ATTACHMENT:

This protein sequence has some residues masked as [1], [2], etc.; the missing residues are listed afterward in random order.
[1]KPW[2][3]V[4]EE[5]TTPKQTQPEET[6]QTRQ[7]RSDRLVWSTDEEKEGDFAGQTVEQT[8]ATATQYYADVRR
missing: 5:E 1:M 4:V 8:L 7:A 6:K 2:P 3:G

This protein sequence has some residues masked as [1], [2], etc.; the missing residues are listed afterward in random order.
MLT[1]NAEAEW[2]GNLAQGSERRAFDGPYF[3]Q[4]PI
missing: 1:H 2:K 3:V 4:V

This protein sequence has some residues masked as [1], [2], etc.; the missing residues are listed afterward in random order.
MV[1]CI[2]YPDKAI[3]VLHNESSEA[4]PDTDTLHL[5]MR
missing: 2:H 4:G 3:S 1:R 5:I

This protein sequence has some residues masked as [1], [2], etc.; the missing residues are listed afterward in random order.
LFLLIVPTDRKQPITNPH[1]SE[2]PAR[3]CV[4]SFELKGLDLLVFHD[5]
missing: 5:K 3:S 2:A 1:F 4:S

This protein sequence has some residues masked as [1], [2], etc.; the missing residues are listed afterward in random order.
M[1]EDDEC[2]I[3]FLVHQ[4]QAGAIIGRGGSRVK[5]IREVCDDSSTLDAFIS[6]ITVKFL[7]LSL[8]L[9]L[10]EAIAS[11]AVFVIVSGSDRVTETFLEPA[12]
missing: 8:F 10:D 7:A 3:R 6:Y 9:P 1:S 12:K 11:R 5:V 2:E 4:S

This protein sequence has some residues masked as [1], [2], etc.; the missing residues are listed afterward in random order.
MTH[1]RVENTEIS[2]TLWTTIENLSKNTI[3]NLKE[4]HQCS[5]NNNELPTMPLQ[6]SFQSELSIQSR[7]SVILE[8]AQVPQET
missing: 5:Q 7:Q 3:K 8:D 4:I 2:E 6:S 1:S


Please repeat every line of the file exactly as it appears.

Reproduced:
This protein sequence has some residues masked as [1], [2], etc.; the missing residues are listed afterward in random order.
[1]KPW[2][3]V[4]EE[5]TTPKQTQPEET[6]QTRQ[7]RSDRLVWSTDEEKEGDFAGQTVEQT[8]ATATQYYADVRR
missing: 5:E 1:M 4:V 8:L 7:A 6:K 2:P 3:G

This protein sequence has some residues masked as [1], [2], etc.; the missing residues are listed afterward in random order.
MLT[1]NAEAEW[2]GNLAQGSERRAFDGPYF[3]Q[4]PI
missing: 1:H 2:K 3:V 4:V

This protein sequence has some residues masked as [1], [2], etc.; the missing residues are listed afterward in random order.
MV[1]CI[2]YPDKAI[3]VLHNESSEA[4]PDTDTLHL[5]MR
missing: 2:H 4:G 3:S 1:R 5:I

This protein sequence has some residues masked as [1], [2], etc.; the missing residues are listed afterward in random order.
LFLLIVPTDRKQPITNPH[1]SE[2]PAR[3]CV[4]SFELKGLDLLVFHD[5]
missing: 5:K 3:S 2:A 1:F 4:S

This protein sequence has some residues masked as [1], [2], etc.; the missing residues are listed afterward in random order.
M[1]EDDEC[2]I[3]FLVHQ[4]QAGAIIGRGGSRVK[5]IREVCDDSSTLDAFIS[6]ITVKFL[7]LSL[8]L[9]L[10]EAIAS[11]AVFVIVSGSDRVTETFLEPA[12]
missing: 8:F 10:D 7:A 3:R 6:Y 9:P 1:S 12:K 11:R 5:V 2:E 4:S

This protein sequence has some residues masked as [1], [2], etc.; the missing residues are listed afterward in random order.
MTH[1]RVENTEIS[2]TLWTTIENLSKNTI[3]NLKE[4]HQCS[5]NNNELPTMPLQ[6]SFQSELSIQSR[7]SVILE[8]AQVPQET
missing: 5:Q 7:Q 3:K 8:D 4:I 2:E 6:S 1:S